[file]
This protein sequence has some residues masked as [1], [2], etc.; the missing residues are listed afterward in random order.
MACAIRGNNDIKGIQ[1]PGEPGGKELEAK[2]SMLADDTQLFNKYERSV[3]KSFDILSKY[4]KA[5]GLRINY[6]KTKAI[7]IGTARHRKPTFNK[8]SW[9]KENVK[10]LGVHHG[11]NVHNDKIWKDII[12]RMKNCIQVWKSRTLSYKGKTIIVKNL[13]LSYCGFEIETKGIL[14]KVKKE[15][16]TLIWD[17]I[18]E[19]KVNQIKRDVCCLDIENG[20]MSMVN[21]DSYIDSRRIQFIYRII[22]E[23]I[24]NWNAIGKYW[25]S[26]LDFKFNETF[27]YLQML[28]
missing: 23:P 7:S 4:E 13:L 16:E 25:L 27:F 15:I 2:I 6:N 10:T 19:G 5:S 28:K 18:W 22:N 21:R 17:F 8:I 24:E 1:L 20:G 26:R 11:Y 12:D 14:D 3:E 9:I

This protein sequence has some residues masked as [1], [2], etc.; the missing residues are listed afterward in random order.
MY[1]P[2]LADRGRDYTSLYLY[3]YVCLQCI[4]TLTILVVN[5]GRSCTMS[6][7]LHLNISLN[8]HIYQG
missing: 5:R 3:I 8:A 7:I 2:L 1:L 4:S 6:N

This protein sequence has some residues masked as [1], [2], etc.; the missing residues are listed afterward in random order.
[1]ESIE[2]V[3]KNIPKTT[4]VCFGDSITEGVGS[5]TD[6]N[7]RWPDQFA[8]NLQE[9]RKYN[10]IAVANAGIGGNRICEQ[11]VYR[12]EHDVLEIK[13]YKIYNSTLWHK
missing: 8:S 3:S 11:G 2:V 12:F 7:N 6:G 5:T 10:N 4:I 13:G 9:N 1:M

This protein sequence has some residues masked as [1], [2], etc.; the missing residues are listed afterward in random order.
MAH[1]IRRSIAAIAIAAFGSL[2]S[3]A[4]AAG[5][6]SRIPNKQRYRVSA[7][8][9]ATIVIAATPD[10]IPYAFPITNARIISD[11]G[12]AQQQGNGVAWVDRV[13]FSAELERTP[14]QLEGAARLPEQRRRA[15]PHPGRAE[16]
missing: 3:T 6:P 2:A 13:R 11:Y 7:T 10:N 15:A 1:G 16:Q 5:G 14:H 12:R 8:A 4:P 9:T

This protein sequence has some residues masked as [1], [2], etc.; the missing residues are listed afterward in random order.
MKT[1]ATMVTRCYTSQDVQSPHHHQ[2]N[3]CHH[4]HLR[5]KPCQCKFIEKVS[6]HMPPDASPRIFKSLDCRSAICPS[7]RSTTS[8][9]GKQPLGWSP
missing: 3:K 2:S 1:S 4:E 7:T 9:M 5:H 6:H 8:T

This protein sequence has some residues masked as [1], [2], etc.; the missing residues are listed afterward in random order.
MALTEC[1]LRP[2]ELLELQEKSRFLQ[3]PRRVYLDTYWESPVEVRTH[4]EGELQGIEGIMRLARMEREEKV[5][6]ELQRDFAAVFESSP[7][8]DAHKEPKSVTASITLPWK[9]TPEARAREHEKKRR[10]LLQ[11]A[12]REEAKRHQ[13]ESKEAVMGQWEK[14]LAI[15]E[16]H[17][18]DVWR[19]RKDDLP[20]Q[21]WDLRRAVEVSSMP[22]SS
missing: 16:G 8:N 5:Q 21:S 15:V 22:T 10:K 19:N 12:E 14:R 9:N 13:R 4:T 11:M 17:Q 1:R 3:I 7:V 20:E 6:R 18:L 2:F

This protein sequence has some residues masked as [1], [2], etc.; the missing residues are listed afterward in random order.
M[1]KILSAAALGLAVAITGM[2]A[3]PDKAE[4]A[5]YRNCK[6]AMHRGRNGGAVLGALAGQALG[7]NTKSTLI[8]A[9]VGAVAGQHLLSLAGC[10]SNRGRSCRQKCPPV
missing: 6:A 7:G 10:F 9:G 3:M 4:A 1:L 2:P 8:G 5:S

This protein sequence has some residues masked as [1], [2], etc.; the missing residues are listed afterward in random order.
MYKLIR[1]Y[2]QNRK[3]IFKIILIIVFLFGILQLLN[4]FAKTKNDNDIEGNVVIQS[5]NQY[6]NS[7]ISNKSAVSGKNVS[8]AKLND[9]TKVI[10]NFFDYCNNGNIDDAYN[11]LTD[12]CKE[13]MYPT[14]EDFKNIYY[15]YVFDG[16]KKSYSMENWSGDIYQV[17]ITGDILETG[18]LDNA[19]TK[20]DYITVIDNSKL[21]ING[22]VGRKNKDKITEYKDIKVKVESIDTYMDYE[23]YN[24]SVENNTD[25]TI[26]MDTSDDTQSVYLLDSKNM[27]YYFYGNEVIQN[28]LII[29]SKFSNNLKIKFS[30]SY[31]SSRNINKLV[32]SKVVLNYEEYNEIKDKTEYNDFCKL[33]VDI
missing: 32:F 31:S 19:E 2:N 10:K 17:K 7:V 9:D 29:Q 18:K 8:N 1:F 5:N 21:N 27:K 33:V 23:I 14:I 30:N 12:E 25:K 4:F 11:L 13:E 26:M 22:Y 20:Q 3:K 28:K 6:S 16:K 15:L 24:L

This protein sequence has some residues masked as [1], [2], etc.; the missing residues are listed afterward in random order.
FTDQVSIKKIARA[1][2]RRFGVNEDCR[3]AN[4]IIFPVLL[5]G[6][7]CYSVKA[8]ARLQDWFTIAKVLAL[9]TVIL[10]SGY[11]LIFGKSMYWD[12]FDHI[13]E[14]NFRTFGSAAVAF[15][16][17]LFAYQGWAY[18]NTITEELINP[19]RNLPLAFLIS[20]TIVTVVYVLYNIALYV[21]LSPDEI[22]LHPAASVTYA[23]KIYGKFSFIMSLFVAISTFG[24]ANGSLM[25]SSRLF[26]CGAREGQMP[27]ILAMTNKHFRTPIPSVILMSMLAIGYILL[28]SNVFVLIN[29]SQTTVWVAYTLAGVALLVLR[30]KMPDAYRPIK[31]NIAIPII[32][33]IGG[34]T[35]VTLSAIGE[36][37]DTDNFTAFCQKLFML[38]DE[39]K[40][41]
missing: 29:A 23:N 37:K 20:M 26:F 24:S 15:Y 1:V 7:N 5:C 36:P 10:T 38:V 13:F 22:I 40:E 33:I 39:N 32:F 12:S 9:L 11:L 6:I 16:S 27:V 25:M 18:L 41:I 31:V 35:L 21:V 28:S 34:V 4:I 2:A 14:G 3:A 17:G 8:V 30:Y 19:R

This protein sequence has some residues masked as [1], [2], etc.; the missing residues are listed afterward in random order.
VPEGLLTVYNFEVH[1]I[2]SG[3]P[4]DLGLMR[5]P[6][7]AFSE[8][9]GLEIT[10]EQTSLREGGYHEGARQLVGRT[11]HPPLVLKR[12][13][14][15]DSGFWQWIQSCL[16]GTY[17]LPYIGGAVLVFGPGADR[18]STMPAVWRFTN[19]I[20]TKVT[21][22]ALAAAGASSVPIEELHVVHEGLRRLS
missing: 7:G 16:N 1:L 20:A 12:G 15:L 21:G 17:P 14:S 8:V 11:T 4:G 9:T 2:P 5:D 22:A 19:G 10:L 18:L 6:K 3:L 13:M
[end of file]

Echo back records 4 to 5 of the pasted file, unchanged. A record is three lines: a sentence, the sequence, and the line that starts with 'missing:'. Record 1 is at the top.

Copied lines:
This protein sequence has some residues masked as [1], [2], etc.; the missing residues are listed afterward in random order.
MAH[1]IRRSIAAIAIAAFGSL[2]S[3]A[4]AAG[5][6]SRIPNKQRYRVSA[7][8][9]ATIVIAATPD[10]IPYAFPITNARIISD[11]G[12]AQQQGNGVAWVDRV[13]FSAELERTP[14]QLEGAARLPEQRRRA[15]PHPGRAE[16]
missing: 3:T 6:P 2:A 13:R 11:Y 7:T 10:N 15:A 1:G 16:Q 5:G 14:H 12:R 8:A 4:P 9:T

This protein sequence has some residues masked as [1], [2], etc.; the missing residues are listed afterward in random order.
MKT[1]ATMVTRCYTSQDVQSPHHHQ[2]N[3]CHH[4]HLR[5]KPCQCKFIEKVS[6]HMPPDASPRIFKSLDCRSAICPS[7]RSTTS[8][9]GKQPLGWSP
missing: 3:K 2:S 1:S 4:E 7:T 9:M 5:H 6:H 8:T